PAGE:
- BGI Genomics Announces Pricing of Initial Public Offering
- BGI Launches the Latest Desktop Sequencer BGISEQ-50
- International Science Community Welcomes China National GeneBank Opening
- BGI and Clearbridge BioMedics Partner to Develop China CTC Liquid Biopsy Market towards Precision Medicine
- The international Sc2.0 Project is on track to build the world’s first synthetic yeast genome
- Avian-specific conserved genomic elements play important regulatory roles in the macroevolution of avian-specific features
- The Evolution of Chronic Lymphocytic Leukemia Revealed
- BGI involved in publication of the first seahorse genome in Nature
- Leading Health Organizations in Canada and China Teaming up to Accelerate Precision Medicine
- World’s largest genomic organisation to collaborate with leading Queensland researchers
- Ranomics Partners with BGI to Classify Variants of Unknown Significance
- BGI and UW collaborate on precision medicine development
- Chinese innovation : BGI’s code for success
- Prof. Huanming Yang to Receive Membership from Royal Danish Academy of Sciences and Letters
- UW, Chinese genomics group forge new partnership to advance biomedical research
- Mapping more genomes will create a healthcare 'big data revolution'
Tel: +86-755-36307212Email: firstname.lastname@example.org
October 11, 2016, Mountain View, California —— Complete Genomics, Inc, a BGI company, and the Personal Genome Project (PGP) announced today the publication of over 100 individual whole genome sequences with experimental haplotype phasing. This set of data was generated using Long Fragment Read (LFR) technology and represents the largest set of high coverage whole human genome assemblies with comprehensive experimentally determined haplotypes.
“The vast majority of genomic data that has been generated to date is without experimentally derived haplotypes.” explained Dr. Brock Peters, Senior Director of Research and project leader for Complete Genomics. “This represents a very unique set of data that is freely available for anyone to use through open access data publication.” A total of 184 individuals, recruited by the PGP, took part in the project. Each individual consented to have their identity, their genome, and their phenotype data made freely and publically available. Blood samples were collected by the PGP team and sent to Complete Genomics for DNA isolation, LFR library generation, and whole genome sequencing. Currently 114 genome assemblies are available with the remaining expected to be released in the next few months. As part of the release of this genomic data Complete Genomics and the PGP also published a description and comprehensive analyses of the quality of the data in the journal GigaScience.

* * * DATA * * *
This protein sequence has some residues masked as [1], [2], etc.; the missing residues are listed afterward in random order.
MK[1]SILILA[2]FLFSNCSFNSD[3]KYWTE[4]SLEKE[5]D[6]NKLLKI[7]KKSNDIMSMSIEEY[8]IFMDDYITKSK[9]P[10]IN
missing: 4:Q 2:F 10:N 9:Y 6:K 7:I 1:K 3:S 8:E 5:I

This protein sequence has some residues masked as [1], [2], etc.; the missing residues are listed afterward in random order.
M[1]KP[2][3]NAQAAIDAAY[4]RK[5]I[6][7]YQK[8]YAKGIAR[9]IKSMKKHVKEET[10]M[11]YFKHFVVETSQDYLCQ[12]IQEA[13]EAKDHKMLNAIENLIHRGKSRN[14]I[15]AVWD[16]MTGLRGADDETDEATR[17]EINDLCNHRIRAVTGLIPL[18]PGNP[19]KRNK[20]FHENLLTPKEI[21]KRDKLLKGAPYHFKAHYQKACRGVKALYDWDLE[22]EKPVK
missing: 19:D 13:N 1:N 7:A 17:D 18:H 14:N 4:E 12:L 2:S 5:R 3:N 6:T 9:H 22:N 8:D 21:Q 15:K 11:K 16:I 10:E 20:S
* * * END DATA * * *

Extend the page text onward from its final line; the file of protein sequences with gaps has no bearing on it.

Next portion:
"In 2011, we made freely available a set of 69 whole human genome sequence assemblies which quickly became a highly utilized resource and benchmark for the genetics community,” stated Dr. Radoje Drmanac, Chief Scientific Officer of Complete Genomics. “We are proud to continue the tradition by releasing this set of experimentally haplotyped whole human genome sequence assemblies. This represents the largest and most accurate set of human haplotypes currently available." The published variant and phasing data can be found at GigaScience, an open access data journal. Corresponding reads and mappings for all genomes will be made available through the Database of Genotypes and Phenotypes (dbGaP). “Combining Complete Genomics’ advanced WGS with the PGP’s informed consent policy which allows for unrestricted access and GigaScience’s open access data publication method enables the full release of a large data set with exceptional scientific value. We expect it will be used by many researchers around the world”, explained Dr. George Church, founder of the PGP.
The technology used to generate this dataset, LFR, was previously described by Complete Genomics in a 2012 Nature publication. In that publication, genome quality and completeness was shown to be very high. In the GigaScience publication LFR was again shown to be highly accurate and complete. Each sample was sequenced to 100X coverage allowing for the detection of most variants with high confidence. This allowed for over 98% of heterozygous variants to be placed into long contigs approaching 1 Mb in length. On average, over 85% of haplotypes contained no errors with the majority of the remaining 15% having only a single phasing error.